Without a doubt, the most important symbol in “The Minister’s Black Veil” is the black veil itself, but what it symbolizes is more complicated than it seems to either Hooper or the townspeople. To the townspeople, Hooper’s veil is a clear sign that he is trying to atone for a grave sin. Yet Hooper implies that he intends the veil to be a symbol of mankind’s general sinfulness, not any specific wrongdoing. It’s possible that these two interpretations of the veil are one and the same; in other words, the townspeople focus exclusively on Hooper’s sinfulness because, deep down, they recognize their own, and don’t want to acknowledge it.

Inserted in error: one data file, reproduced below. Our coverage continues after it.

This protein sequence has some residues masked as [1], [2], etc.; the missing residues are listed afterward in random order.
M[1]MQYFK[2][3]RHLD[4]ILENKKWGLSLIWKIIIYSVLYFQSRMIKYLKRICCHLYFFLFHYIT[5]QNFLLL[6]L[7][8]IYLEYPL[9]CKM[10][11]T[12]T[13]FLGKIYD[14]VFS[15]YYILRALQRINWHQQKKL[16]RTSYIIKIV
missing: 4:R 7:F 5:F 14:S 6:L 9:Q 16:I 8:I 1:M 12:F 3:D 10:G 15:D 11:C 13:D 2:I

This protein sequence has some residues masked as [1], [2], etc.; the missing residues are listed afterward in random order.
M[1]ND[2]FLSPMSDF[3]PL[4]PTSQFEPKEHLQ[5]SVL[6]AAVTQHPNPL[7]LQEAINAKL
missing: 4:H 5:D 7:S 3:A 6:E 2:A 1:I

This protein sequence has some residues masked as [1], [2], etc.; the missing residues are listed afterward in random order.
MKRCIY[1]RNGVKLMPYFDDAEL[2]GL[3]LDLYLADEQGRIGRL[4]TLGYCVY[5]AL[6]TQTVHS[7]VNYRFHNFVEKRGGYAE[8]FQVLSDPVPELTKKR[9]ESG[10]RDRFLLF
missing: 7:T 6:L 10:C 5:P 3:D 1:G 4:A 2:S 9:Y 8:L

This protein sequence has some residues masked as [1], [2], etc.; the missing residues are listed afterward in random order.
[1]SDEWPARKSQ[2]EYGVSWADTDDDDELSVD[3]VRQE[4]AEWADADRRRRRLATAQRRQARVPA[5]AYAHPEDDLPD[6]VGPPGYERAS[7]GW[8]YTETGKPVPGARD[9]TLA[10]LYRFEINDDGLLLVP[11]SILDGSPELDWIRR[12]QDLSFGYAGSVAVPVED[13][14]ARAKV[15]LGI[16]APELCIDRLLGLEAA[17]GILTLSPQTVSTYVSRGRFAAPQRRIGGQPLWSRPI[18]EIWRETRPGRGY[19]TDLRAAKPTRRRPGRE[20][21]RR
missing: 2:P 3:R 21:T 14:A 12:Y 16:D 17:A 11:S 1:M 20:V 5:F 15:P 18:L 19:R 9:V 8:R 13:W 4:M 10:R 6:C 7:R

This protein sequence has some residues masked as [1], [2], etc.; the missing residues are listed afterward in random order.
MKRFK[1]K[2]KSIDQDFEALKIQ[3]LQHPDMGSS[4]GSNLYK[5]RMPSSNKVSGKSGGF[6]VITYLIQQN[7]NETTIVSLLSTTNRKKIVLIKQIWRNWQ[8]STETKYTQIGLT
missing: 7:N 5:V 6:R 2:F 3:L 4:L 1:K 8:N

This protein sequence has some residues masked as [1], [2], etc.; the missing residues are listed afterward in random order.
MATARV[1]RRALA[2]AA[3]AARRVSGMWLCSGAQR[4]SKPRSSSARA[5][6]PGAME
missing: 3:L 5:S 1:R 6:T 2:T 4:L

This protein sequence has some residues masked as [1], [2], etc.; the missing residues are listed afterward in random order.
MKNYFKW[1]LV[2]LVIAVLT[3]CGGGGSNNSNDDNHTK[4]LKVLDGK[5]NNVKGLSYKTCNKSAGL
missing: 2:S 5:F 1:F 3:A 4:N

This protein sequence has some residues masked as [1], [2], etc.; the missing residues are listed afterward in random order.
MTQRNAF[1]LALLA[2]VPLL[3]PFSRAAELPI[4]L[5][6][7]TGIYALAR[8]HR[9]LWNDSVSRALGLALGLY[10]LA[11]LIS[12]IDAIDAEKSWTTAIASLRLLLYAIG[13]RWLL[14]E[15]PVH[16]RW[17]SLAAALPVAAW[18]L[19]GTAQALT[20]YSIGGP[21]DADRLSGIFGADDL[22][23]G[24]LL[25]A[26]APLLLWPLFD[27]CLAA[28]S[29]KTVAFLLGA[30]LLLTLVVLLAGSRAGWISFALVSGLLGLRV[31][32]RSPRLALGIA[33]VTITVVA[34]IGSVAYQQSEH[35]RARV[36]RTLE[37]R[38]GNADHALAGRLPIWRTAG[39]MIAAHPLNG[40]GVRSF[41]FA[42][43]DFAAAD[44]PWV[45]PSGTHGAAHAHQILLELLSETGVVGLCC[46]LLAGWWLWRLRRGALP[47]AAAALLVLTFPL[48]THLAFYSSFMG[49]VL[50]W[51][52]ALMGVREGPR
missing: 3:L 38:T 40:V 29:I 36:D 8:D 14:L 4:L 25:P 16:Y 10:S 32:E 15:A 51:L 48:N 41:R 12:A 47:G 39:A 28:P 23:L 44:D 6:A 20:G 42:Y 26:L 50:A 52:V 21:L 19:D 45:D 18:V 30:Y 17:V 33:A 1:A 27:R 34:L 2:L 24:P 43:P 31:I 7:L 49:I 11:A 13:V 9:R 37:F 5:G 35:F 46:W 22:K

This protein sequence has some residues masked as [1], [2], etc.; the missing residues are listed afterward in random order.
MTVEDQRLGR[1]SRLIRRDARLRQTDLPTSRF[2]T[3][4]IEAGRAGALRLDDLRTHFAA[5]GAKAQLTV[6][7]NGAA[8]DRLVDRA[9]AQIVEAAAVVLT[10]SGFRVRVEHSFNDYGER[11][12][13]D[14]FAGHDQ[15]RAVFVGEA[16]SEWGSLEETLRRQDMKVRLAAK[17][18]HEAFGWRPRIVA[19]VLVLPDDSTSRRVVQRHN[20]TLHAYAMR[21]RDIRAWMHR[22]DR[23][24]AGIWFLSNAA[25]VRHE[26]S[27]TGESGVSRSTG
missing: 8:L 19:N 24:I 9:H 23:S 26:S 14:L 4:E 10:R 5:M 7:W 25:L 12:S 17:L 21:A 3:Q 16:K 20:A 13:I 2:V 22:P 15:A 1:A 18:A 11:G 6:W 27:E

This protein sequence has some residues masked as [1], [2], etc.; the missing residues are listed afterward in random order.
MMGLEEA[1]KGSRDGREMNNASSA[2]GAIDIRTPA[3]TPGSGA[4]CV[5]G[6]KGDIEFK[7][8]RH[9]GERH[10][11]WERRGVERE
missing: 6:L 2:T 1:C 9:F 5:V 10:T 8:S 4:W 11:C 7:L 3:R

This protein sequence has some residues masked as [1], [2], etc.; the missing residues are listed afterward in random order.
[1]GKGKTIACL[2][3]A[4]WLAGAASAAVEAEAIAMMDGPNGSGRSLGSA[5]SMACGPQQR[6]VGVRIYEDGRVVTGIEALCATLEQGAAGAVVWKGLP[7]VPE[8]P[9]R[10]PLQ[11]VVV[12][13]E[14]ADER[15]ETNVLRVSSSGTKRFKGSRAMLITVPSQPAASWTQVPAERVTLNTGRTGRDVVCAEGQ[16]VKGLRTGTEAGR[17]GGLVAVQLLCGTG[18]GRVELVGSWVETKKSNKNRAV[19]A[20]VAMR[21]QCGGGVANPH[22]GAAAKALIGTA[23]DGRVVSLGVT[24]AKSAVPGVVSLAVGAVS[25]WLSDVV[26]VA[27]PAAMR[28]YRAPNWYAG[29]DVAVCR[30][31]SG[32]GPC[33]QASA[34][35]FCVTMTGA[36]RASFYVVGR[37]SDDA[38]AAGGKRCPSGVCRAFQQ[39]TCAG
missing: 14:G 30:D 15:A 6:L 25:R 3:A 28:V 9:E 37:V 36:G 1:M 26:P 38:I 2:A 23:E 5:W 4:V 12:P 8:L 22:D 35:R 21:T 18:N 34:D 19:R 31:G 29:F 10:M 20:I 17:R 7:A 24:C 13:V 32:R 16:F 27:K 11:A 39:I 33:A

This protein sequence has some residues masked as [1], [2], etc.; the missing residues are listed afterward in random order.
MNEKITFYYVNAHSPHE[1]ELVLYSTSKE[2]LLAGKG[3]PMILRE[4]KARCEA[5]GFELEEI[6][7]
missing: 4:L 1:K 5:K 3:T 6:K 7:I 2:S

At the same time, the veil — a thin, flimsy, article of clothing, is a symbol of the superficiality of Puritan society. The townspeople of Milford judge Hooper on his appearance, not his behavior or his character; indeed, it’s implied that Hooper himself doesn’t change at all after he puts on the veil — he only seems gloomier to the townspeople because of the veil covering his face. Finally, Hooper’s veil could symbolize his pride. Although he hides his face from the town, doing so paradoxically makes him more visible to others — in this sense, Hooper could be seen to be arrogantly raising himself above his peers.